LONDON (Reuters) - Britain’s economy slowed in the three months to August, adding to expectations that the strong pace of recovery will lose a bit of its momentum in the second half of the year, one of Britain’s business lobby groups said on Thursday.
The Confederation of British Industry’s (CBI) growth indicator showed that private sector expansion in August had fallen to a five-month low at a balance of +21 percent, down from +29 percent in July but still above average.
Over 2014, the business group predicted the economy will grow at 3.0 percent. Momentum is expected to ease off in the latter part of the year and overall growth in 2015 is estimated at 2.7 percent.
Both forecasts were unchanged from previous estimates by the CBI issued in May and suggest Britain’s economy is on course to have the strongest growth among the world’s big industrialized economies this year.
“UK businesses are still facing a significant amount of uncertainty,” said John Cridland, the CBI’s director-general, citing the Sept. 18 referendum on Scottish independence, May’s national election and tensions in Ukraine and the Middle East.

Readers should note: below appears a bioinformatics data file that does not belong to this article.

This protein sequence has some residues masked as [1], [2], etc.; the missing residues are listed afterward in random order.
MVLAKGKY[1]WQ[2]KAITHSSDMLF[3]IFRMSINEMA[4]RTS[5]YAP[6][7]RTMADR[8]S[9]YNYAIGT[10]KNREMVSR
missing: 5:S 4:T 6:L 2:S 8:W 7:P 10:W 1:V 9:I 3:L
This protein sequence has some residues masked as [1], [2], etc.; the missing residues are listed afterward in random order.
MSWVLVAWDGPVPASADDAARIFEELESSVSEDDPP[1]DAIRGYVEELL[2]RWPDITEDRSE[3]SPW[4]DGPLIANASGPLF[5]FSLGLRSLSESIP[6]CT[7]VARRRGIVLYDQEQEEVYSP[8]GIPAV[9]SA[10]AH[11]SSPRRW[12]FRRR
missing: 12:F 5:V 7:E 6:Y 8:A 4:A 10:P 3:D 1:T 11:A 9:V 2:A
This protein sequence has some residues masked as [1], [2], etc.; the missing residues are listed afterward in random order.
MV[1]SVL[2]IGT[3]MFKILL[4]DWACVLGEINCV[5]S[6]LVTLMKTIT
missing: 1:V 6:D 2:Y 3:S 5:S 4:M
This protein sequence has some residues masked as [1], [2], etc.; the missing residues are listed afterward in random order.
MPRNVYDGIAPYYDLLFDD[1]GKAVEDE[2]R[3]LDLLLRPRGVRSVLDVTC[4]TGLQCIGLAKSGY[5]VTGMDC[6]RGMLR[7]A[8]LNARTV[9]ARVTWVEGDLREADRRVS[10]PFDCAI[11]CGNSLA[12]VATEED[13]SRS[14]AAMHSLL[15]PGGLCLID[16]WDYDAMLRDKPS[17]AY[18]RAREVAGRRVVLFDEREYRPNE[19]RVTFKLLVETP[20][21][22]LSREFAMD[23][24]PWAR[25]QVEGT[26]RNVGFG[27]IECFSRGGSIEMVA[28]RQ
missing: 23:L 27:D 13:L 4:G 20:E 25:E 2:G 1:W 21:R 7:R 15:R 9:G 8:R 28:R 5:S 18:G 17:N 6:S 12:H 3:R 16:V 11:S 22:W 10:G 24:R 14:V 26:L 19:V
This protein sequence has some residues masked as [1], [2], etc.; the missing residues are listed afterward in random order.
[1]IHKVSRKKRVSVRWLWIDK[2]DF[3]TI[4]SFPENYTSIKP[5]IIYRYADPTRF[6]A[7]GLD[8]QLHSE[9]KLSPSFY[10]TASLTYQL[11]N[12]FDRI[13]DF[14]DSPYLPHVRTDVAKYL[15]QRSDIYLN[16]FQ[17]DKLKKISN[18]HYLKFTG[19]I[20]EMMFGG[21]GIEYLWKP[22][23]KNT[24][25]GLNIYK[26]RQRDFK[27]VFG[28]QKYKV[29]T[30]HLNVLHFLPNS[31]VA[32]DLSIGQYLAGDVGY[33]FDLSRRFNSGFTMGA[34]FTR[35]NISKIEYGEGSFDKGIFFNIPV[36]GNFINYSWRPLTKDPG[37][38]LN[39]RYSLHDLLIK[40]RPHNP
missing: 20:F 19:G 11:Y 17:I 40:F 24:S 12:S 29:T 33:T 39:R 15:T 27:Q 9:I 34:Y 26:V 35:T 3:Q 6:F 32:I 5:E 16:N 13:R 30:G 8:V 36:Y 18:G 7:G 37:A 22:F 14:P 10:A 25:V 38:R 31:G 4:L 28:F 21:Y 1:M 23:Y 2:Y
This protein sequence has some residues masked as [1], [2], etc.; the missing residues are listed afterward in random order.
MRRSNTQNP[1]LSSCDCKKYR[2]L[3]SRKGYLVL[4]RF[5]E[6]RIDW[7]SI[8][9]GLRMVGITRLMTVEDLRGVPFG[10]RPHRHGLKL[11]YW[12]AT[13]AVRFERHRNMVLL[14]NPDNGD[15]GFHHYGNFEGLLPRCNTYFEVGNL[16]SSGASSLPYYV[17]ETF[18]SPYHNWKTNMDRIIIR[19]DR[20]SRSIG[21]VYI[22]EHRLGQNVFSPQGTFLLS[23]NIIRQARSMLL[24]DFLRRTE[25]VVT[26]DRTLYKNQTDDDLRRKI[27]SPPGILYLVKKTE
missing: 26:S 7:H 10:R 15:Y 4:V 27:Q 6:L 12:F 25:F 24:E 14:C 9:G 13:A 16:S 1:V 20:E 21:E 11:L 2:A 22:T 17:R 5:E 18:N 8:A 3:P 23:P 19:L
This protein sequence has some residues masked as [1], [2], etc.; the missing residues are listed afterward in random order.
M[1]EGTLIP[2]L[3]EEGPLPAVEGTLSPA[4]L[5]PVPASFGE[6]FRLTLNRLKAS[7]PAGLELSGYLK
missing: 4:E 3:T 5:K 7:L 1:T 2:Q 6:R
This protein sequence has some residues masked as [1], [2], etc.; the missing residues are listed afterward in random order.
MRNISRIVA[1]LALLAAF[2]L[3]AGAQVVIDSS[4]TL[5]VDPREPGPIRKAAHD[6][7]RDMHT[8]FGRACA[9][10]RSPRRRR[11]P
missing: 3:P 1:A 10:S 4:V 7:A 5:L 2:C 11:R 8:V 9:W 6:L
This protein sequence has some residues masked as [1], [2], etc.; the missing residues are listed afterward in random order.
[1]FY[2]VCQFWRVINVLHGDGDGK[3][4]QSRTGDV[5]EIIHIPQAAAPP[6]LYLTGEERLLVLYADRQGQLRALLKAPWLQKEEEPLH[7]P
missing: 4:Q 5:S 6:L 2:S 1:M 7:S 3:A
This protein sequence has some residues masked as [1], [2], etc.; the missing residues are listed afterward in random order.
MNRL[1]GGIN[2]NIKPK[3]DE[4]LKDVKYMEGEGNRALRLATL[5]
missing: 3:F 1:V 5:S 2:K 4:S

The CBI said Britain’s slow wage growth was set to reach just 1 percent this year and would be followed by a modest increase to 2.4 percent next year.
The Bank of England has said it is looking at signs of wages picking up as it considers when to raise interest rates from their record-low level of 0.5 percent.
Business investment is expected to rise by 10.5 percent this year and by a further 7.8 percent in 2015, the CBI said.
To encourage business investment further, the lobby group called on the government to improve access to finance for companies and extend tax breaks to include buildings and structures.
Writing by Hannah Murphy; editing by William Schomberg and Toby Chopra